THE RESULTS of the recent party-list election saw the changing of the guards for the Filipino seafaring industry as Marino replaced incumbent Angkla.
In previous elections, several sea-based groups attempted to gain slots in the House of Representatives through the party-list system.
Two parties ran twice but failed to reach the required votes. Maritime Party ran in 2001 and 2004 while Seaman’s Party ran in 2004 and 2007.
In 2010, three parties campaigned but failed to garner the required votes: Adhikaing Alay ng Marino sa Sambayanan (ALON) with 49,893 votes; Ang Kapisanan ng mga Seaman (AKSI) with 26,805; and United Filipino Seafarers (UFS) with 6,121 votes.
Angkla entered the political scene in 2013 competing for the slot with another group, Association of Marine Officers and Ratings, Inc. (Amor Seaman). DIWA also carried the seafarers’ issues.
Angkla won a seat as it ranked 26th with its 360,138 votes while Amor Seaman lost as it ranked 111th for its 40,849 votes.
The 2016 election witnessed again the race between Angkla and Amor Seaman. As an incumbent, Angkla retained its seat but it’s ranking dropped to 32nd place with 337,245 votes which was 22,893 votes lower than that in 2013. Marino made a debut ranking 79th place with 102,430 votes. AMOR Seaman was in 87th place with its 68,226 votes.
During this year’s midterm election, Angkla’s popularity continued to slide down after occupying the 53rd slot for its 176,888 votes. This is lower by 160,357 votes in 2016. As a consequence, Angkla came short of 6,000 votes to retain its seat in Congress for a third term.
The problem besetting the Standards of Training, Certification, and Watchkeeping (STCW) for seafarers affected Angkla’s candidacy. The seafarers complained that the process for obtaining and renewing their license became more difficult when the functions of the Professional Regulation Commission (PRC) were transferred to the Maritime Industry Authority (Marina) by virtue of Angkla’s Republic Act 10635. MARINA was designated as the Single Maritime Administration to implement the STCW.
Angkla’s decline could likewise be attributed to the impression that it prioritizes business matters rather than the basic seafarers’ issues. It is heavily supported by the groups of manning agencies as well as shipowners. Angkla was born in the boardroom with corporate genes.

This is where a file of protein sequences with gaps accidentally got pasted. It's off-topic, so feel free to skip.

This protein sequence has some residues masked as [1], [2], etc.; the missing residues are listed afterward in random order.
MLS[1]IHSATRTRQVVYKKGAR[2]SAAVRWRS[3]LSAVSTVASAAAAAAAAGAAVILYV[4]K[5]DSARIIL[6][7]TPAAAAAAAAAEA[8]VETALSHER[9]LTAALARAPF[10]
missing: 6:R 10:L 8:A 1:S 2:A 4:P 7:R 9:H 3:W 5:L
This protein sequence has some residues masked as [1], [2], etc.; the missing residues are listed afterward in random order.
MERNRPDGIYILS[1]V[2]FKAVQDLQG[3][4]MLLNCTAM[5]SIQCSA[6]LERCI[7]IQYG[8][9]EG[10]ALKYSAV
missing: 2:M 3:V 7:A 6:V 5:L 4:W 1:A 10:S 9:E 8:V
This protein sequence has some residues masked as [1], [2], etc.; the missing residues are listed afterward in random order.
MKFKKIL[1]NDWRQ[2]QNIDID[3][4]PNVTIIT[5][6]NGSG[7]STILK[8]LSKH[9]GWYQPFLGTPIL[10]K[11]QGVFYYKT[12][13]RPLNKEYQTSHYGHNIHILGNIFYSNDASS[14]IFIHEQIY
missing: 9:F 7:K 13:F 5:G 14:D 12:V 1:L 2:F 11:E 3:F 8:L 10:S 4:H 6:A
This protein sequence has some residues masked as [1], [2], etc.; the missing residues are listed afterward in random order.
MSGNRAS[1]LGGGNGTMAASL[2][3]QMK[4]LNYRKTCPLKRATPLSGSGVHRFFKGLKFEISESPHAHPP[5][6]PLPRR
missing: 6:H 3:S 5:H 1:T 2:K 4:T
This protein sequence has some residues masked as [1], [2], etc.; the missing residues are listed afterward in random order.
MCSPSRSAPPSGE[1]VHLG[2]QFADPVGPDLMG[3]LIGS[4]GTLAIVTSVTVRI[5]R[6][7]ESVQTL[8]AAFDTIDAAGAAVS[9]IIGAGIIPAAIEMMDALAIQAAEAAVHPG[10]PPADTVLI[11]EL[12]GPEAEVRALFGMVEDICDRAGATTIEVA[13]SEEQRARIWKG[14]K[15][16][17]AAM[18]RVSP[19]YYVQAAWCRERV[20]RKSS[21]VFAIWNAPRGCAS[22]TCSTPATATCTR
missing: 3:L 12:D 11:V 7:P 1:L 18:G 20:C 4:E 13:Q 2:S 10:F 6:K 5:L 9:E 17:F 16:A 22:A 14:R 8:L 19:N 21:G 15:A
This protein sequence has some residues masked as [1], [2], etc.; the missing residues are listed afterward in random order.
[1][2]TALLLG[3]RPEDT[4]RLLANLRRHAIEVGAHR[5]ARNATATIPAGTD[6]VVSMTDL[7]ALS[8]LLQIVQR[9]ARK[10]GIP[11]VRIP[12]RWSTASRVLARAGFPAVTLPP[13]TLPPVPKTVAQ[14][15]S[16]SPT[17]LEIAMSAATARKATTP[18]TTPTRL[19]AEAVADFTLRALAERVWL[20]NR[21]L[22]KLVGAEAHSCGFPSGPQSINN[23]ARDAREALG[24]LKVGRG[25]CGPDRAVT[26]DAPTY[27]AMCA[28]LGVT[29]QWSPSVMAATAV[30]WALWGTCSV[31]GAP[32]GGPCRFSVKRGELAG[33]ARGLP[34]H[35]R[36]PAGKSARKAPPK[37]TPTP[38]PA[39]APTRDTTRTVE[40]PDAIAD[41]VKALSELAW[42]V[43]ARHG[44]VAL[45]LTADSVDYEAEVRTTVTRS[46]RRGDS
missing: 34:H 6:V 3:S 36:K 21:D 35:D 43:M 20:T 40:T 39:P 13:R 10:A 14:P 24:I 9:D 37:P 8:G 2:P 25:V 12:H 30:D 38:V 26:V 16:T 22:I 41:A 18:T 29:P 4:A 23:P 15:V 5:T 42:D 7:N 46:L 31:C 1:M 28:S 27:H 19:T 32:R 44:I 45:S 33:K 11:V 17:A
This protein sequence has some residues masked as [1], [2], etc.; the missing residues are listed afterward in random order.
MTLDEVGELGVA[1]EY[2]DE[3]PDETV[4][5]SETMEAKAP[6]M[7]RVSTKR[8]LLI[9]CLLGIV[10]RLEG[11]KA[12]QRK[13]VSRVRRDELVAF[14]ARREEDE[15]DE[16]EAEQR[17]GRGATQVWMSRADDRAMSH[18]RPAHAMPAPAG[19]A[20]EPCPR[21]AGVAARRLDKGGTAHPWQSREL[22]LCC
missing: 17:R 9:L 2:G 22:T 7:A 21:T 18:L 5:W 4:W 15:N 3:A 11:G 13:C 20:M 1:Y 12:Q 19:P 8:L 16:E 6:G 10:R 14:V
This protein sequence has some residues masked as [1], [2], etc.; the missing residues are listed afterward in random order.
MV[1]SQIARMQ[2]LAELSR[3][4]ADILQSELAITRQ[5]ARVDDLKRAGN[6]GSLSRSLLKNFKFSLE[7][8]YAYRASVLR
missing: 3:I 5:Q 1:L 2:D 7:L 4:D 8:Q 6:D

It echoed the manning agencies in depicting lawyers assisting seafarers for their legal claims as ambulance chasers when it authored Republic Act No. 10706 (Seafarers Protection Act).
It even filed House Bill No. 5430 on February 2015 wherein the seafarer will wait for longer years before they receive the NLRC/NCMB award, mostly for cases involving monetary claims for disability and death benefits, illegal dismissal as well as unpaid or underpayment of salaries and wages
The negative perception on Angkla led to the shift of seafarers’ support to Marino for this year’s election.
Marino waves a five-point priority: cadet scholarships, family centers, trainings, free legal services and decentralization.
Despite its high ranking (7th place) for its 659,076 votes, Marino’s major challenge is to confront the questions raised on the qualification of its first three nominees who are not seafarers. It is backed by big-time Davao-based businesses and has close ties to the Dutertes.
Several groups have earlier called for the repeal or amendment of the party-list law as political dynasties and businessmen have “hijacked” the system, supposed to be a platform for representation of marginalized sectors.
The rosters of party-list representatives in previous Congresses had been hit for being recycled lists of people already in power and those with business interest.
In a party-list election, it is the party-list organization as a whole that should be evaluated by the electorate, but it cannot be denied that the identity of the nominees remains a significant reference for voters. Oftentimes, voters elect a party-list based on political ads without actually knowing it or its platform.
Preliminary reports noted that seafarer deployment hit 337,502 in 2018 with remittance reaching US$6,139,512,000. The Philippines is the biggest supplier of ratings, followed by China, Indonesia, the Russian Federation and Ukraine.
Marino must prove that it is worthy of the Filipino seafarers’ vote as their party-list representatives that will genuinely protect their interest and not that of capital to the prejudice of their labor rights. Otherwise, they will face the 2022 election with a bitter pill.
Atty. Dennis Gorecho heads the seafarers’ division of the Sapalo Velez Bundang Bulilan law offices. For comments, email [email protected], or call 09175025808 or 09088665786./PN